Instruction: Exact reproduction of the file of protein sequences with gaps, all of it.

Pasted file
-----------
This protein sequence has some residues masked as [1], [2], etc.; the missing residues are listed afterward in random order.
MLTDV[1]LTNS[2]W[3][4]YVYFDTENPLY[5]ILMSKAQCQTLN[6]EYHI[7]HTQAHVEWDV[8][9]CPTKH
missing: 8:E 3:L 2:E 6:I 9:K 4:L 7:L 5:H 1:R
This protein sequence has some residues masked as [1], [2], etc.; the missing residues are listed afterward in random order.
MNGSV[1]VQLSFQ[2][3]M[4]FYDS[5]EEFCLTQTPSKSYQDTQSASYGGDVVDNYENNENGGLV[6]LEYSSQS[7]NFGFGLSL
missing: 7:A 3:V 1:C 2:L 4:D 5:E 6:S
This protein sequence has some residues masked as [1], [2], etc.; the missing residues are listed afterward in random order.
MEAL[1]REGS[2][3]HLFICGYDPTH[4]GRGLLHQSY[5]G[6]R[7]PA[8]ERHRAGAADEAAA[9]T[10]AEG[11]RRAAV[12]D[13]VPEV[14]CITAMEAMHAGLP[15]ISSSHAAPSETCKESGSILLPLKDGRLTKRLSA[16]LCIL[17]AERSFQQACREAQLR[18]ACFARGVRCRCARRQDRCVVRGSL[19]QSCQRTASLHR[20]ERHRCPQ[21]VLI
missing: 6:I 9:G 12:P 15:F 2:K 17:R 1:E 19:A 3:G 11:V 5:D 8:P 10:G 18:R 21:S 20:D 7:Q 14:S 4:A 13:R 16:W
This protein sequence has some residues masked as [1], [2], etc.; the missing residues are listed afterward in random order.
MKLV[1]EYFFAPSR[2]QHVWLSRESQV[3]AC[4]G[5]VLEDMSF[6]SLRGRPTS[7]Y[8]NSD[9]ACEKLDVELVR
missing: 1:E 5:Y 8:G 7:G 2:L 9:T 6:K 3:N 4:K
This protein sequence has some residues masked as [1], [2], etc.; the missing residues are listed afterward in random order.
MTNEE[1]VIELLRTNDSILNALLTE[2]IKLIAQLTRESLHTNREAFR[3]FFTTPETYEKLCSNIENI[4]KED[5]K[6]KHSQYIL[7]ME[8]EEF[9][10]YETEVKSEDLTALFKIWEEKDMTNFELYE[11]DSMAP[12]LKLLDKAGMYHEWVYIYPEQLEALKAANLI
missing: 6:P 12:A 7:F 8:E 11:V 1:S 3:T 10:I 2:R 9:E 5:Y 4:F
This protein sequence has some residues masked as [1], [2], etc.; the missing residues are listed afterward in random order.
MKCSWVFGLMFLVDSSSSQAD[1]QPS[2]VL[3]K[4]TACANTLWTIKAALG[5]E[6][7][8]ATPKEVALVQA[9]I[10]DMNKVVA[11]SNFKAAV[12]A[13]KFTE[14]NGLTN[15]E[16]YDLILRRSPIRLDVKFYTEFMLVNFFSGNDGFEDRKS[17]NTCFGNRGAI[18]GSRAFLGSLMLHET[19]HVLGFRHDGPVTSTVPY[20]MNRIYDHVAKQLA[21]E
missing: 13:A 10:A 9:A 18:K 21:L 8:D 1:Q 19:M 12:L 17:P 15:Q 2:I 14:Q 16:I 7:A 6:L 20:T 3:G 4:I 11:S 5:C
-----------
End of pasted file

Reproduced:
This protein sequence has some residues masked as [1], [2], etc.; the missing residues are listed afterward in random order.
MLTDV[1]LTNS[2]W[3][4]YVYFDTENPLY[5]ILMSKAQCQTLN[6]EYHI[7]HTQAHVEWDV[8][9]CPTKH
missing: 8:E 3:L 2:E 6:I 9:K 4:L 7:L 5:H 1:R
This protein sequence has some residues masked as [1], [2], etc.; the missing residues are listed afterward in random order.
MNGSV[1]VQLSFQ[2][3]M[4]FYDS[5]EEFCLTQTPSKSYQDTQSASYGGDVVDNYENNENGGLV[6]LEYSSQS[7]NFGFGLSL
missing: 7:A 3:V 1:C 2:L 4:D 5:E 6:S
This protein sequence has some residues masked as [1], [2], etc.; the missing residues are listed afterward in random order.
MEAL[1]REGS[2][3]HLFICGYDPTH[4]GRGLLHQSY[5]G[6]R[7]PA[8]ERHRAGAADEAAA[9]T[10]AEG[11]RRAAV[12]D[13]VPEV[14]CITAMEAMHAGLP[15]ISSSHAAPSETCKESGSILLPLKDGRLTKRLSA[16]LCIL[17]AERSFQQACREAQLR[18]ACFARGVRCRCARRQDRCVVRGSL[19]QSCQRTASLHR[20]ERHRCPQ[21]VLI
missing: 6:I 9:G 12:P 15:F 2:K 17:R 1:E 19:A 3:G 11:V 5:D 8:P 10:G 18:R 21:S 20:D 7:Q 14:S 4:A 13:R 16:W
This protein sequence has some residues masked as [1], [2], etc.; the missing residues are listed afterward in random order.
MKLV[1]EYFFAPSR[2]QHVWLSRESQV[3]AC[4]G[5]VLEDMSF[6]SLRGRPTS[7]Y[8]NSD[9]ACEKLDVELVR
missing: 1:E 5:Y 8:G 7:G 2:L 9:T 6:K 3:N 4:K
This protein sequence has some residues masked as [1], [2], etc.; the missing residues are listed afterward in random order.
MTNEE[1]VIELLRTNDSILNALLTE[2]IKLIAQLTRESLHTNREAFR[3]FFTTPETYEKLCSNIENI[4]KED[5]K[6]KHSQYIL[7]ME[8]EEF[9][10]YETEVKSEDLTALFKIWEEKDMTNFELYE[11]DSMAP[12]LKLLDKAGMYHEWVYIYPEQLEALKAANLI
missing: 6:P 12:A 7:F 8:E 11:V 1:S 3:T 10:I 2:R 9:E 5:Y 4:F
This protein sequence has some residues masked as [1], [2], etc.; the missing residues are listed afterward in random order.
MKCSWVFGLMFLVDSSSSQAD[1]QPS[2]VL[3]K[4]TACANTLWTIKAALG[5]E[6][7][8]ATPKEVALVQA[9]I[10]DMNKVVA[11]SNFKAAV[12]A[13]KFTE[14]NGLTN[15]E[16]YDLILRRSPIRLDVKFYTEFMLVNFFSGNDGFEDRKS[17]NTCFGNRGAI[18]GSRAFLGSLMLHET[19]HVLGFRHDGPVTSTVPY[20]MNRIYDHVAKQLA[21]E
missing: 13:A 10:A 9:A 18:K 21:L 8:D 1:Q 19:M 12:L 17:P 15:Q 2:I 14:Q 16:I 7:A 6:L 20:T 3:G 4:I 11:S 5:C